__________________________________________________________________________Tempera-ture                     Color                        Conditionbefore                   of the                        of thequench-                  resin                        coatinging                      before                        after( C.)Quenching conditions                    curing                        curing__________________________________________________________________________Dipped in water at 20 C. for the timesindicated below, and allowed to coolto room temperature.        Temperature of the resin Dipping        immediately after with- time   drawal from water (sec.) ( C.) 1      220         Brown                        Poor 2      166         Dark                        Fair                    brown300   8      41          Black                        GoodDipped in water at 100 C. for 10seconds, and allowed to cool to roomtemperature. (Immediately after                    Black                        Goodwithdrawal from water, the temperatureof the resin was 102 C.)Air cooling (spontaneous cooling)A period of 13 minutes was requireduntil the temperature of the resin                    Brown                        Poorfell down to 100 C.Dipped in water at 20 C. for the timesindicated below, and allowed to coolto room temperature.        Temperature of the resin Dipping        immediately after with- time   drawal from water250   (sec.) ( C.) 1      190         Brown                        Poor 2      143         Dark                        Fair                    brown 8      38          Black                        GoodDipped in water at 20 C. for the timesindicated below, and allowed to coolto room temperature.        Temperature of the resin Dipping        immediately after with- time   drawal from water200   (sec.) ( C.) 1      145         Brown                        Poor 2      113         Dark                        Fair                    brown 8      35          Dark                        Fair                    brownDipped in water at 20 C. for the timesindicated below, and allowed to coolto room temperature.        Temperature of the resin Dipping        immediately after with- time   drawal from water150   (sec.) ( C.) 2      87          Brown                        Poor 8      31          Brown                        Poor__________________________________________________________________________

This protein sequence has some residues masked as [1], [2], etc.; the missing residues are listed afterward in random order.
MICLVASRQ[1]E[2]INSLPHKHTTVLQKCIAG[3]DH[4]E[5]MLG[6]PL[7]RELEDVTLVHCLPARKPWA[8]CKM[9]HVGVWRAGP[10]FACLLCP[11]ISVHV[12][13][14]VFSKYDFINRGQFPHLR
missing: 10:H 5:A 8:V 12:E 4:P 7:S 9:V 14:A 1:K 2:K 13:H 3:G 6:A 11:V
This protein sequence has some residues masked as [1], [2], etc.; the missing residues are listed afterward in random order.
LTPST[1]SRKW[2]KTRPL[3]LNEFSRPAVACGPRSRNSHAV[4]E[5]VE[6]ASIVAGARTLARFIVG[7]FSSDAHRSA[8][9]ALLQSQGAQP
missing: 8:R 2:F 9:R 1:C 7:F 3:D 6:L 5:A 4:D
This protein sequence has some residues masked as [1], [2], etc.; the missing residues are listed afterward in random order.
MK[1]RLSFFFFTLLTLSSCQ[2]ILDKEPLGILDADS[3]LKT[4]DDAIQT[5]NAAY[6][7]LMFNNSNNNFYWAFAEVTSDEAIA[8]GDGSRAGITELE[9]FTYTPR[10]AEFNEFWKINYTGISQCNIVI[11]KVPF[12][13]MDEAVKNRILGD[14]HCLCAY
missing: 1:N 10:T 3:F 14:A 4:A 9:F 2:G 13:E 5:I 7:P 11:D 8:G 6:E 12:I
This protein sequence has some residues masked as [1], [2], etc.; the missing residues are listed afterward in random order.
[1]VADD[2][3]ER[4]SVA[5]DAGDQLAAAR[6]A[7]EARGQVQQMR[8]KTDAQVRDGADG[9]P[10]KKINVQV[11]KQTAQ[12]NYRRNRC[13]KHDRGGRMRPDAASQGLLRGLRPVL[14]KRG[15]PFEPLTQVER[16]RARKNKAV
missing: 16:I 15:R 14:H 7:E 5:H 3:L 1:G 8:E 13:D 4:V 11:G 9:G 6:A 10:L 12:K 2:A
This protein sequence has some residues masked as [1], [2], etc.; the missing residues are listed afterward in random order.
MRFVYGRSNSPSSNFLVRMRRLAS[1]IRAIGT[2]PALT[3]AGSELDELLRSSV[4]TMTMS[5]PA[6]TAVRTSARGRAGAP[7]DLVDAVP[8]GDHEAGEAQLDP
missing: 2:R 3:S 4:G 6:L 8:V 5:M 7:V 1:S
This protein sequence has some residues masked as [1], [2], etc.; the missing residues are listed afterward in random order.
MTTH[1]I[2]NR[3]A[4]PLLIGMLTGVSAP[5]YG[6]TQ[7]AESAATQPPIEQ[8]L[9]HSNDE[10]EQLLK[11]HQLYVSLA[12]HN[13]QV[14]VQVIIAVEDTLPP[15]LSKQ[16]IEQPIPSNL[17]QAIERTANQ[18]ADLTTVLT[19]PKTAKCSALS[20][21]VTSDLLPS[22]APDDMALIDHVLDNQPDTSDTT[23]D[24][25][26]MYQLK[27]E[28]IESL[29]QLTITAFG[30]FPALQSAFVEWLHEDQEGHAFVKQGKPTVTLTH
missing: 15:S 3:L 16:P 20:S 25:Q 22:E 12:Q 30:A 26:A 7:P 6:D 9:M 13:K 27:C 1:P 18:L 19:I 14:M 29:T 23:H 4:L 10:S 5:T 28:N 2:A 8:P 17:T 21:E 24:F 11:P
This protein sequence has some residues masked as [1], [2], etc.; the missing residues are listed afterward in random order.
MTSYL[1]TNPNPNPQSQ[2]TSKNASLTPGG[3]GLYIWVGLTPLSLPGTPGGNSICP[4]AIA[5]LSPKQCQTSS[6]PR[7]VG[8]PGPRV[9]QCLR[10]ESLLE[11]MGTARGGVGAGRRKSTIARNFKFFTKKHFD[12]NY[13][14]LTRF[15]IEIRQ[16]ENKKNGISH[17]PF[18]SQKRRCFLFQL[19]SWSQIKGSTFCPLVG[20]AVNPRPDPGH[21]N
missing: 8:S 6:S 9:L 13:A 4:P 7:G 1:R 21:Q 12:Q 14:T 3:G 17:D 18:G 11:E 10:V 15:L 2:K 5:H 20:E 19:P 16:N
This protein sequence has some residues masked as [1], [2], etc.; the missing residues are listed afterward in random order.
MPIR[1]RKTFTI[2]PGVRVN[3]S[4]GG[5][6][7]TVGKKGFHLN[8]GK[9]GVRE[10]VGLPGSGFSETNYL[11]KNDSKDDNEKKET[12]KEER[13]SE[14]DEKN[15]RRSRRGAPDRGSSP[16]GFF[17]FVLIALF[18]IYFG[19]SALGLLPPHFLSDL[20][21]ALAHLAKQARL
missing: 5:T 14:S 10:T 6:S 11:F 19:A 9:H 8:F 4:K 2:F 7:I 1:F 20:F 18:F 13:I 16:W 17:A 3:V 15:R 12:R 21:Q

Patent Citations